Lions-Panthers Final Thoughts: Glover Quin's road to the playoffs, including the bumps; Cam Newton, big man, big improvement; return of return game memories and Random Thoughts – including Lions' snow day, wining at home and sticking with my pick:
Glover Quin's World is a place with a road map for success – and road signs that warn of the dangers and pitfalls.
The veteran safety laid out all of those in his weekly session with the media when he charted a path that leads to the Lions making the playoffs.
With a 3-6 record and a roster patched in key areas, the Lions aren't riding in the fast lane with their foot to the floor. They're closer to the breakdown lane.
The scenario Quin presented, step by step, began with a question about the motivation for a team that's in last place, with a three-game losing streak.
Quin started with the obvious.
"For us, we've got to look at where we are," he said. "We're 3-6 right now, and everybody kind of wrote us off. That's how it is. For now."
Up next are three straight home games – Carolina, Chicago on Thanksgiving Day, and the L.A. Rams.
"We've got three home games in a row," Quin said, going through the three opponents. "We've got a chance to get to 6-6.
"Then we've got to go to Arizona. We've still got to go to Buffalo. We've got Minnesota back at home. And then we finish at Green Bay."
The Arizona and Buffalo road games are sandwiched around the Minnesota game. Arizona and Buffalo have struggled this season. Minnesota already handled the Lions once.
Isn't it a daunting task, going from 3-6 to making the playoffs?
Quin knows the reality.
"I'm not saying it's not daunting," he said. "I'm not saying it's easy. I'm just saying I'm pretty sure any other team in the situation we're in will take three home games in a row, Arizona and Buffalo on the road, Minnesota back at home. And then close at Green Bay.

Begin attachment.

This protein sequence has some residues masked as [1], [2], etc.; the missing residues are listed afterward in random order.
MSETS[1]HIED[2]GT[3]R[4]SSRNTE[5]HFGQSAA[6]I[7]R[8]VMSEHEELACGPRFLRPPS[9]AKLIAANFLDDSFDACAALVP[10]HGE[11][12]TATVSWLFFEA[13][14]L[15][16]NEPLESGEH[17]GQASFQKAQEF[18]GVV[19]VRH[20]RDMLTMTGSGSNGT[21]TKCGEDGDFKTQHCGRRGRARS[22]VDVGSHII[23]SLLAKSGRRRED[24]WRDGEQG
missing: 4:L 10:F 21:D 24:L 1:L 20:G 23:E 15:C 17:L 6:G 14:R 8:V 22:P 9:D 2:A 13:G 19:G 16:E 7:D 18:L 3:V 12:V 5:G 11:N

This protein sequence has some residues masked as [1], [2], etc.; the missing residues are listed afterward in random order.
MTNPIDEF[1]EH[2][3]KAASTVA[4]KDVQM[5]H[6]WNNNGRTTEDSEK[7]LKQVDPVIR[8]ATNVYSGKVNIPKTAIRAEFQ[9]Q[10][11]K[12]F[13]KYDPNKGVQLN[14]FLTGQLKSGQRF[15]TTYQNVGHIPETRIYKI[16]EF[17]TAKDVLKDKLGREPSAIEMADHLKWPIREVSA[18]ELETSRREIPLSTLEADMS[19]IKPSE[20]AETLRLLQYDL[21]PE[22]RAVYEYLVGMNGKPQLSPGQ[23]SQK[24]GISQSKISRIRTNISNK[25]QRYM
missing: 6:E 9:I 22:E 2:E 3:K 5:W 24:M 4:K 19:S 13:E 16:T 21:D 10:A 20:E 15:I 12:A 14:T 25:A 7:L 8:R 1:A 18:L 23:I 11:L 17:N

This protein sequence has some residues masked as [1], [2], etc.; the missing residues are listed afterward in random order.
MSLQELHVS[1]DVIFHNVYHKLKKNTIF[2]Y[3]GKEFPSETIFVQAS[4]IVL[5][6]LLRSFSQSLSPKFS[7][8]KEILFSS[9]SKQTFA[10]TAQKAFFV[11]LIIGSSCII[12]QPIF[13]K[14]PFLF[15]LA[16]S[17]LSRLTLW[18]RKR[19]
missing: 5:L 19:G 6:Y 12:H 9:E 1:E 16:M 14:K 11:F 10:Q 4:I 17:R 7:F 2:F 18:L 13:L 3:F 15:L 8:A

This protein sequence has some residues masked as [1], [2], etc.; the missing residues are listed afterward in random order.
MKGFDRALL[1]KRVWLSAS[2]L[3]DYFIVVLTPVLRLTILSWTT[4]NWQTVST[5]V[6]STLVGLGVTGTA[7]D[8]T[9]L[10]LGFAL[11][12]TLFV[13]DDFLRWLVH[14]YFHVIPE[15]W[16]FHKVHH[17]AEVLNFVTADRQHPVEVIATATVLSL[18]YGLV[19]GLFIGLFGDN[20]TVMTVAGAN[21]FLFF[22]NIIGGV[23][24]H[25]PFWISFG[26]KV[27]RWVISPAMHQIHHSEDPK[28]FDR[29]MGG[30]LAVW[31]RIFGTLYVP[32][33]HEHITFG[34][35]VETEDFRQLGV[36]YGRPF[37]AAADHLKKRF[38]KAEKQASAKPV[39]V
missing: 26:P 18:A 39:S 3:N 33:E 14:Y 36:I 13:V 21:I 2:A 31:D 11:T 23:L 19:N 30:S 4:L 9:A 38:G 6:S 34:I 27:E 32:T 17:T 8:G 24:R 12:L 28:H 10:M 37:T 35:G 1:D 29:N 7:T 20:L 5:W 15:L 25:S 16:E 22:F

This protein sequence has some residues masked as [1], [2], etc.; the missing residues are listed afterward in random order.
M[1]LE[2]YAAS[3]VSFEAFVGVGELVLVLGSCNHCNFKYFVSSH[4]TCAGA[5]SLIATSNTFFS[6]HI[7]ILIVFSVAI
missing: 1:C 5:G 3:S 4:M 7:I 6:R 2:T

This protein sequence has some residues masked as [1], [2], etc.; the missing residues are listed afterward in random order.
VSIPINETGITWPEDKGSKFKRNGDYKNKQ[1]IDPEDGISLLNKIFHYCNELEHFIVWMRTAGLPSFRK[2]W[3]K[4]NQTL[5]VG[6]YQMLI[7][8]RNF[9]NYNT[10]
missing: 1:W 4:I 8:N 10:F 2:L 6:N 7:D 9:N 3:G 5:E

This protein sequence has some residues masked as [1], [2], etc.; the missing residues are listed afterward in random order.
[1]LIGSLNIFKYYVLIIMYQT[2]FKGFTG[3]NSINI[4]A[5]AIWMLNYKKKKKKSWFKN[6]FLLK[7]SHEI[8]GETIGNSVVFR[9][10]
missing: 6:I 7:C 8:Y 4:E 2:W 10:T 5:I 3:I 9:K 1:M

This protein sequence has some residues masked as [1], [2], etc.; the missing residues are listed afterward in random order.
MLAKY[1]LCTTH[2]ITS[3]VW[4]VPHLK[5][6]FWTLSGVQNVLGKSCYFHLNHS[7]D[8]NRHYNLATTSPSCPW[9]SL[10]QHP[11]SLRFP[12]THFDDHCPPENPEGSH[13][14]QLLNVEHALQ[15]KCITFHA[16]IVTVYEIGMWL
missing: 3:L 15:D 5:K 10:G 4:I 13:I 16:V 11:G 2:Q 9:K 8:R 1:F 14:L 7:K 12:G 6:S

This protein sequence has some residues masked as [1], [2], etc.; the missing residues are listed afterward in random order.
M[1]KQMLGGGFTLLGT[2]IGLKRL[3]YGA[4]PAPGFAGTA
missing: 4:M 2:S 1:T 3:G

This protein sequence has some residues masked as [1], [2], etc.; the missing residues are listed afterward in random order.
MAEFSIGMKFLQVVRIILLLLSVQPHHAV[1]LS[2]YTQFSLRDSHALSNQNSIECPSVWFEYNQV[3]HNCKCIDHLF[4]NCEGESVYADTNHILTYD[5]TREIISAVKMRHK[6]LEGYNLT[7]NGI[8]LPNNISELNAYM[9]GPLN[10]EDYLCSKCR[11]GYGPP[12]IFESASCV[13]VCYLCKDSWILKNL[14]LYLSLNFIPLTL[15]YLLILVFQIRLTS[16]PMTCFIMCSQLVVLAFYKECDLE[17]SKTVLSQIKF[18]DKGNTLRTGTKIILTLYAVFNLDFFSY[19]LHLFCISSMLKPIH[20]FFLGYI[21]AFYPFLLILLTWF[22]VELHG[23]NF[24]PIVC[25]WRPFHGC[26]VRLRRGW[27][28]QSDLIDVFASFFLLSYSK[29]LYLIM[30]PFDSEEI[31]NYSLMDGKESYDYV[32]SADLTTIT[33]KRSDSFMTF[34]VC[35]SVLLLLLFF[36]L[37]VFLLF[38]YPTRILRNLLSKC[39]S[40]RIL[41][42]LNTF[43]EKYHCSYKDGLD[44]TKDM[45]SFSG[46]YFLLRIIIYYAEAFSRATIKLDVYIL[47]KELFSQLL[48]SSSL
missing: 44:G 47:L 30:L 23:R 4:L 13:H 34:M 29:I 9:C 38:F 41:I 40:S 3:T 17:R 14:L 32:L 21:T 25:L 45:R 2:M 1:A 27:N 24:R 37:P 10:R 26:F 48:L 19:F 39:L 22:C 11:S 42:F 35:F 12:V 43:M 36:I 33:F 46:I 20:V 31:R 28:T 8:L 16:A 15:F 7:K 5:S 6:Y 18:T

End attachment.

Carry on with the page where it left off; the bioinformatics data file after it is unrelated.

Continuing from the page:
"Anything can happen. We just got to go out and do it. You're in the NFL. That should be motivation enough."
Instant returns, like Desmond: A change appears to be coming – and needs to be -- in the Lions' return game, which has been a non-threat since Jamal Agnew went out with a knee injury in Game 5.
Bruce Ellington, who was signed before the Chicago game but was not active, has a proven record as a return man from his previous stops with the 49ers and Texans.
A return man should be able to make an immediate impact. No one did it faster for the Lions or had a more memorable debut than Desmond Howard.
After being released by the Packers, Howard was signed by the Lions on Saturday, Dec. 5 of the 1999 season just in time to beat the NFL deadline to be active for Sunday's home game against Washington.
Howard returned a punt 65 yards for a touchdown just before the end of the first half to give the Lions a 17-10 lead in what became a 33-17 win for the Lions. That snapped an 18-game losing streak to Washington that included two playoff losses.
Cam Newton – super sized: No quarterback has Newton's combination of size (6-5, 245), speed and arm strength. Newton burned the Lions with his arm in last year's win, throwing three TD passes with a passer rating of 141.8. He was credited with seven official runs for no yards, but that does not indicate the threat he poses as a runner.